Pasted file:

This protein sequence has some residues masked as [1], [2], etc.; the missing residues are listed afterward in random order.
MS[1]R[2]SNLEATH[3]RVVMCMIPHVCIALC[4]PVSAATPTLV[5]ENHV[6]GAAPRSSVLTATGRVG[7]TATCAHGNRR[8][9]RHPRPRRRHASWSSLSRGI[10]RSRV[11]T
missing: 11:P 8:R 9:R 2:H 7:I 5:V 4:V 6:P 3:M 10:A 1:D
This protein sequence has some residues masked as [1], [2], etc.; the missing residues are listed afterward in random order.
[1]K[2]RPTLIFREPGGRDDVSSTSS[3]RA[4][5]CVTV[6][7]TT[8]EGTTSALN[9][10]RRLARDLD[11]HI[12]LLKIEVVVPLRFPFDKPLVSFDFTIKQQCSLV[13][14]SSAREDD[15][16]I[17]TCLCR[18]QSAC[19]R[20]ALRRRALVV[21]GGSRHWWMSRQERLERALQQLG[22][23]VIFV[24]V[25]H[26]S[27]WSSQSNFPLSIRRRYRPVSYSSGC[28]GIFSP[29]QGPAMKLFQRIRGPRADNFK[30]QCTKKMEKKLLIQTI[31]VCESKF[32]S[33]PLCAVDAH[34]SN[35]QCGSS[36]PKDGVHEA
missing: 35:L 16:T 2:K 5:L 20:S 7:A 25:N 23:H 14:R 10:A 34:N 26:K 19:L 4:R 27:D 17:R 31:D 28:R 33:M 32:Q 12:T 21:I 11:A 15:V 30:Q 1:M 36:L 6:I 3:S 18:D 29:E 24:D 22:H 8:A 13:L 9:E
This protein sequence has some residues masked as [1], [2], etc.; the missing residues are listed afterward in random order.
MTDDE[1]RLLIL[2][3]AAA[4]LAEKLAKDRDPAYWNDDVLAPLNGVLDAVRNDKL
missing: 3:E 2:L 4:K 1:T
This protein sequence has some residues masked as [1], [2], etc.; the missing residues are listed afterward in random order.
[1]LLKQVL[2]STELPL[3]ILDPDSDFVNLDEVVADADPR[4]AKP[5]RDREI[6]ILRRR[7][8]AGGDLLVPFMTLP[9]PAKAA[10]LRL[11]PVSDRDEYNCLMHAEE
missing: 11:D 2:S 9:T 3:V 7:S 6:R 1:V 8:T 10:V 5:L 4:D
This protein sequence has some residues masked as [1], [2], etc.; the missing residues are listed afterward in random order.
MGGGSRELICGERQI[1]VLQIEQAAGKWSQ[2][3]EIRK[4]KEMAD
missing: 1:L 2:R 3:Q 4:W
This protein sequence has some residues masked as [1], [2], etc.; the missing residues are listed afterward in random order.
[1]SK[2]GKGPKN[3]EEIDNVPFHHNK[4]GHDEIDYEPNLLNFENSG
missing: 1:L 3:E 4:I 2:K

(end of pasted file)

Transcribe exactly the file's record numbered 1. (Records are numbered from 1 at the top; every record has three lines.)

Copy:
This protein sequence has some residues masked as [1], [2], etc.; the missing residues are listed afterward in random order.
MS[1]R[2]SNLEATH[3]RVVMCMIPHVCIALC[4]PVSAATPTLV[5]ENHV[6]GAAPRSSVLTATGRVG[7]TATCAHGNRR[8][9]RHPRPRRRHASWSSLSRGI[10]RSRV[11]T
missing: 11:P 8:R 9:R 2:H 7:I 5:V 4:V 6:P 3:M 10:A 1:D